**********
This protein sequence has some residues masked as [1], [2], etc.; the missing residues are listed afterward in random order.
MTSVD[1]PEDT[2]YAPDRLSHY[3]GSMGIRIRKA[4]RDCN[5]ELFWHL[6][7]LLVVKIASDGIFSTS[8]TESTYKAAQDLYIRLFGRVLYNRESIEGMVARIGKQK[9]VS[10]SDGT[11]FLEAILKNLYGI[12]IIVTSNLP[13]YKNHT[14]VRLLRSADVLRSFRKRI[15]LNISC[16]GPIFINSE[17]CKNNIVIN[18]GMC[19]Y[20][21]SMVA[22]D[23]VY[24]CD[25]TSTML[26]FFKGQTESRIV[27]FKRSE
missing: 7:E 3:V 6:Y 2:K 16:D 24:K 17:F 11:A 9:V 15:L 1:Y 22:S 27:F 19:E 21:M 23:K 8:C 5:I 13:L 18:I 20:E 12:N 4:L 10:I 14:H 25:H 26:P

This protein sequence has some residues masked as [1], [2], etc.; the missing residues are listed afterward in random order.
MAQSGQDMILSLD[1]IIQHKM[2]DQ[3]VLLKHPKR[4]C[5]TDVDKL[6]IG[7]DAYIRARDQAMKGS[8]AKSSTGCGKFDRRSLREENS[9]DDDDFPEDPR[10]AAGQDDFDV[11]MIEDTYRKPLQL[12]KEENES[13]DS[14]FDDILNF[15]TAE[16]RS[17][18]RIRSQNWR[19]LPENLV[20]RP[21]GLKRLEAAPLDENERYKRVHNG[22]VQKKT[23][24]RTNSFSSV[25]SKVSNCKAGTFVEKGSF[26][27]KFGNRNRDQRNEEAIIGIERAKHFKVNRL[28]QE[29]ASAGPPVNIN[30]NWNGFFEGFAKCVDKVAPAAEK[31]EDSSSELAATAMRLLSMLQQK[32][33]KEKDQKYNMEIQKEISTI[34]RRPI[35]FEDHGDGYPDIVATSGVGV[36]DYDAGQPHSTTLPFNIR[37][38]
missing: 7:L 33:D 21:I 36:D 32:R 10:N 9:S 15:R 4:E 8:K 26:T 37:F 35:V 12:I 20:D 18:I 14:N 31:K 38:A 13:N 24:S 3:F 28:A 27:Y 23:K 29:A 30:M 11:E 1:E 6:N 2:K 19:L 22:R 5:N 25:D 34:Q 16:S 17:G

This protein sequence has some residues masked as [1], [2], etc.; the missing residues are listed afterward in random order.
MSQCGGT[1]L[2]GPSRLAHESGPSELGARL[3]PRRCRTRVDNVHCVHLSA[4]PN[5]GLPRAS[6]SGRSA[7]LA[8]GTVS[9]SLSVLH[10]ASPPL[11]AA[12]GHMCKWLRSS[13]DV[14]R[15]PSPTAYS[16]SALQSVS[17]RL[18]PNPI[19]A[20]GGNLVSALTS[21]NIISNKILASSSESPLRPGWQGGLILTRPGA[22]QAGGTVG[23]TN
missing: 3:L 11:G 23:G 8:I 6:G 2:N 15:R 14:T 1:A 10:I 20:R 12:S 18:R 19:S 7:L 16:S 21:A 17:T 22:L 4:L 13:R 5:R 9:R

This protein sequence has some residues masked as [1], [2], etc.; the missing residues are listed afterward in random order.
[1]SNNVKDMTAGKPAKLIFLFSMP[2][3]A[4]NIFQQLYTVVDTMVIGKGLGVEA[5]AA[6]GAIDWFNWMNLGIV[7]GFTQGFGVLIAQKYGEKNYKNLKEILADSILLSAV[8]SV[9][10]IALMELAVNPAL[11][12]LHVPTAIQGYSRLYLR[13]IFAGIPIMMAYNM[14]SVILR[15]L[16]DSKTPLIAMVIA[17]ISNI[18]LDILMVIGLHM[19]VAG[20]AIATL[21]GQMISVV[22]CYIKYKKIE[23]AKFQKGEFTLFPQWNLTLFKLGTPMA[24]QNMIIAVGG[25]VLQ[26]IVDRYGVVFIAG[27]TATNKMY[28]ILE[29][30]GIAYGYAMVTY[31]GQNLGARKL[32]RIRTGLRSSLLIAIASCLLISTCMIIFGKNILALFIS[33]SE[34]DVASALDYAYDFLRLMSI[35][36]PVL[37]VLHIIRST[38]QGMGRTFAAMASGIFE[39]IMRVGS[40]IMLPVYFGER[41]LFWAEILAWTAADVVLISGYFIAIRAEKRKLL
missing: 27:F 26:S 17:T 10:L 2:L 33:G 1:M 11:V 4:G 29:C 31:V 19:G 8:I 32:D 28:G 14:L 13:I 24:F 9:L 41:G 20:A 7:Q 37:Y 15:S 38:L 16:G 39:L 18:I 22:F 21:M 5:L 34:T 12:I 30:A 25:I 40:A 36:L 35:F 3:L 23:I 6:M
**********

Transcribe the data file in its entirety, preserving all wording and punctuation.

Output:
This protein sequence has some residues masked as [1], [2], etc.; the missing residues are listed afterward in random order.
MTSVD[1]PEDT[2]YAPDRLSHY[3]GSMGIRIRKA[4]RDCN[5]ELFWHL[6][7]LLVVKIASDGIFSTS[8]TESTYKAAQDLYIRLFGRVLYNRESIEGMVARIGKQK[9]VS[10]SDGT[11]FLEAILKNLYGI[12]IIVTSNLP[13]YKNHT[14]VRLLRSADVLRSFRKRI[15]LNISC[16]GPIFINSE[17]CKNNIVIN[18]GMC[19]Y[20][21]SMVA[22]D[23]VY[24]CD[25]TSTML[26]FFKGQTESRIV[27]FKRSE
missing: 7:E 3:V 6:Y 2:K 16:D 24:K 17:F 11:A 9:V 15:L 1:Y 22:S 27:F 19:E 21:M 23:K 8:C 5:I 13:L 18:I 20:E 12:N 4:L 10:I 14:H 25:H 26:P

This protein sequence has some residues masked as [1], [2], etc.; the missing residues are listed afterward in random order.
MAQSGQDMILSLD[1]IIQHKM[2]DQ[3]VLLKHPKR[4]C[5]TDVDKL[6]IG[7]DAYIRARDQAMKGS[8]AKSSTGCGKFDRRSLREENS[9]DDDDFPEDPR[10]AAGQDDFDV[11]MIEDTYRKPLQL[12]KEENES[13]DS[14]FDDILNF[15]TAE[16]RS[17][18]RIRSQNWR[19]LPENLV[20]RP[21]GLKRLEAAPLDENERYKRVHNG[22]VQKKT[23][24]RTNSFSSV[25]SKVSNCKAGTFVEKGSF[26][27]KFGNRNRDQRNEEAIIGIERAKHFKVNRL[28]QE[29]ASAGPPVNIN[30]NWNGFFEGFAKCVDKVAPAAEK[31]EDSSSELAATAMRLLSMLQQK[32][33]KEKDQKYNMEIQKEISTI[34]RRPI[35]FEDHGDGYPDIVATSGVGV[36]DYDAGQPHSTTLPFNIR[37][38]
missing: 7:L 33:D 21:I 36:D 32:R 10:N 9:S 15:R 4:E 8:K 26:T 37:F 35:V 12:I 20:D 18:I 14:N 31:K 38:A 13:N 24:S 3:F 28:A 27:Y 23:K 29:A 30:M 11:E 1:E 6:N 2:K 19:L 22:R 5:N 25:D 34:Q 16:S 17:G

This protein sequence has some residues masked as [1], [2], etc.; the missing residues are listed afterward in random order.
MSQCGGT[1]L[2]GPSRLAHESGPSELGARL[3]PRRCRTRVDNVHCVHLSA[4]PN[5]GLPRAS[6]SGRSA[7]LA[8]GTVS[9]SLSVLH[10]ASPPL[11]AA[12]GHMCKWLRSS[13]DV[14]R[15]PSPTAYS[16]SALQSVS[17]RL[18]PNPI[19]A[20]GGNLVSALTS[21]NIISNKILASSSESPLRPGWQGGLILTRPGA[22]QAGGTVG[23]TN
missing: 3:L 11:G 23:G 8:I 6:G 2:N 15:R 14:T 1:A 10:I 20:R 12:S 18:R 19:S 7:L 16:S 21:A 17:T 22:L 4:L 13:R 5:R 9:R

This protein sequence has some residues masked as [1], [2], etc.; the missing residues are listed afterward in random order.
[1]SNNVKDMTAGKPAKLIFLFSMP[2][3]A[4]NIFQQLYTVVDTMVIGKGLGVEA[5]AA[6]GAIDWFNWMNLGIV[7]GFTQGFGVLIAQKYGEKNYKNLKEILADSILLSAV[8]SV[9][10]IALMELAVNPAL[11][12]LHVPTAIQGYSRLYLR[13]IFAGIPIMMAYNM[14]SVILR[15]L[16]DSKTPLIAMVIA[17]ISNI[18]LDILMVIGLHM[19]VAG[20]AIATL[21]GQMISVV[22]CYIKYKKIE[23]AKFQKGEFTLFPQWNLTLFKLGTPMA[24]QNMIIAVGG[25]VLQ[26]IVDRYGVVFIAG[27]TATNKMY[28]ILE[29][30]GIAYGYAMVTY[31]GQNLGARKL[32]RIRTGLRSSLLIAIASCLLISTCMIIFGKNILALFIS[33]SE[34]DVASALDYAYDFLRLMSI[35][36]PVL[37]VLHIIRST[38]QGMGRTFAAMASGIFE[39]IMRVGS[40]IMLPVYFGER[41]LFWAEILAWTAADVVLISGYFIAIRAEKRKLL
missing: 27:F 26:S 17:T 10:L 2:L 33:G 1:M 11:V 4:G 29:C 31:V 19:G 8:I 32:D 28:G 14:L 13:I 24:F 9:L 41:G 20:A 7:Q 37:Y 15:S 38:L 16:G 39:L 18:I 22:F 21:M 5:L 34:T 12:I 30:A 25:I 40:A 36:L 35:F 3:L 23:I 6:M